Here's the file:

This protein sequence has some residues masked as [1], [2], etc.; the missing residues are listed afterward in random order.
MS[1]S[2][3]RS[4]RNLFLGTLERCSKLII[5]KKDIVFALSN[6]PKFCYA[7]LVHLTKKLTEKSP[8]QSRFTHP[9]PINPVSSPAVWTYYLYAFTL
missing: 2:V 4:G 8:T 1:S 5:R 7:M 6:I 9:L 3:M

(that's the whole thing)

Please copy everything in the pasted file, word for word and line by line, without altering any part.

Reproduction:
This protein sequence has some residues masked as [1], [2], etc.; the missing residues are listed afterward in random order.
MS[1]S[2][3]RS[4]RNLFLGTLERCSKLII[5]KKDIVFALSN[6]PKFCYA[7]LVHLTKKLTEKSP[8]QSRFTHP[9]PINPVSSPAVWTYYLYAFTL
missing: 2:V 4:G 8:T 1:S 5:R 7:M 6:I 9:L 3:M